10 Sick Day = 4% of 90K -> 3600$
13 Holiday -> 4000$
Health / Dental/ short/long term disability? Does the employer pay everything for you of familly? (Between 3000$ and 5000$)
Pension, RRSP matching? lets keep a simple 5% rrsp matching -> 4500$
Accountant for 1 year -> 1500$
CPP -> 2500$
+ Job security = ??
So in my opinion to be equivalent to the 90K offer, contract need to be of (90000+5400(vacation)+3600(sickday)+4000(holiday)+ 4000 (health)+4500(pension)+1500 (accountant) + 2500 (cpp)+ 10000$ extra risk) = 125000$
yes. Rule of thumb is go contract if offered more than 30% above salary
Sr. Member
Feb 25, 2005
567 posts
20 upvotes
How hard or complicated is it to do your own incorporated or Sole Proprietor income tax if you are just a 1 person contractor. I am thinking about doing contract work in Finance but I would get paid as a contractor. The choices is to be on company payroll as a contractor or get paid $8K a year on average more if I am incorporated or Sole Proprietor? A recruiter told me these are the 3 options and there's no benefits. Which ones do you think is best? For example, $70K as contractor on company payroll or $78K as Sole Proprietor or Incorporated contract employee and you will bill the company directly instead. Company will pay for HST for everything you bill them when you are incorporated or Sole Proprietor.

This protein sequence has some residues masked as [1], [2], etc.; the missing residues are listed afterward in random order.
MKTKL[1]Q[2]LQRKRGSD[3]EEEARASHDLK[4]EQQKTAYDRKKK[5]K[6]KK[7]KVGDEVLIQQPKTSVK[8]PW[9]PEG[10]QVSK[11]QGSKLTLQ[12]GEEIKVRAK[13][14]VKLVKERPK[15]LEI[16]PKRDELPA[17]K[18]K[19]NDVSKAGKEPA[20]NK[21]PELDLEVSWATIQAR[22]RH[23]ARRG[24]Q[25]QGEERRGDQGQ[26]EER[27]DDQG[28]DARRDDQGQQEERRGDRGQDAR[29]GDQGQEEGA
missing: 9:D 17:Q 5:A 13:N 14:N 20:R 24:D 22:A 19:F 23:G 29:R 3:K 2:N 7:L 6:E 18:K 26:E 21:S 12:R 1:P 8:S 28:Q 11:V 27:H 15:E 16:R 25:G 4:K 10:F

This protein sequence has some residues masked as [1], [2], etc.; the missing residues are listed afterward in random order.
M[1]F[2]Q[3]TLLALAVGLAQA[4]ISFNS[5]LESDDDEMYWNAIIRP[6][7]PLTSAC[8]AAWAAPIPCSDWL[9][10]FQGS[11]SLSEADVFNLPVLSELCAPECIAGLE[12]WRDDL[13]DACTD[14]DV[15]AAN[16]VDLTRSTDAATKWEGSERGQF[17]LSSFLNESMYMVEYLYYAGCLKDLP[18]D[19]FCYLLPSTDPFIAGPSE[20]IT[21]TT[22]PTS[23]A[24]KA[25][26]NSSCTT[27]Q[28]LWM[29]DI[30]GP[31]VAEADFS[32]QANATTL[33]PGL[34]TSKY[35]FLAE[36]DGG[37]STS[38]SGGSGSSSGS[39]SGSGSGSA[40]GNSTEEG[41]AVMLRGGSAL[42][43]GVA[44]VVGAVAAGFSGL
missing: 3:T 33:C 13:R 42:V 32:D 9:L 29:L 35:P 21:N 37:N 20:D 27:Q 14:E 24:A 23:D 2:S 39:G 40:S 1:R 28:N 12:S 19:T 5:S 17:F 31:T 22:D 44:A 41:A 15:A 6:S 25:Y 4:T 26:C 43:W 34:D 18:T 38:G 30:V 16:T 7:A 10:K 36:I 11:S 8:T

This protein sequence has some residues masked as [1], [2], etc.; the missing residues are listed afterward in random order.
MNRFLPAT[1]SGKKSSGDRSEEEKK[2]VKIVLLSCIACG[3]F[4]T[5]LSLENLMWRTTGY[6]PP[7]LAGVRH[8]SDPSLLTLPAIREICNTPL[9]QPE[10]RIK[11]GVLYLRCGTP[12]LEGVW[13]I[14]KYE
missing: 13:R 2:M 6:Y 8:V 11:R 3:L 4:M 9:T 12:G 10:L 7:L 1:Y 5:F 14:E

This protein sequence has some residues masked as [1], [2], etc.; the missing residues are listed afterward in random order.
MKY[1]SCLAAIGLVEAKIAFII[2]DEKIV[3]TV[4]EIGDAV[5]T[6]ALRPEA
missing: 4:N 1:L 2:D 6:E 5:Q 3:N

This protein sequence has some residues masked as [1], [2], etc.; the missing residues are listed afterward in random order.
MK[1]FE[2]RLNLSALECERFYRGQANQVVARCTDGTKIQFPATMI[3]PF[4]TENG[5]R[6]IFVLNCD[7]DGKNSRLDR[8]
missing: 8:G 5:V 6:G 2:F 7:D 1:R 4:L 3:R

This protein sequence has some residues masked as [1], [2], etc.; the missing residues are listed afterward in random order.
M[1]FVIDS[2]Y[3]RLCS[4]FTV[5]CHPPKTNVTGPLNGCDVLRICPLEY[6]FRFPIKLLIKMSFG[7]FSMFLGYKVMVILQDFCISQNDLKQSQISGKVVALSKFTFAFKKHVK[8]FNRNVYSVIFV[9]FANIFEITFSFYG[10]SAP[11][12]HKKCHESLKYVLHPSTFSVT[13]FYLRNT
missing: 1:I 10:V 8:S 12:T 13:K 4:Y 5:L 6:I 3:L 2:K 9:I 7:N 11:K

Can you write off a lot of things to save on taxes when you are a contractor as incorporated or sole proprietor?
Deal Fanatic
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Nov 19, 2004
8587 posts
1623 upvotes
Cambridge, ON
h2lam wrote:
Jul 6th, 2016 1:25 pm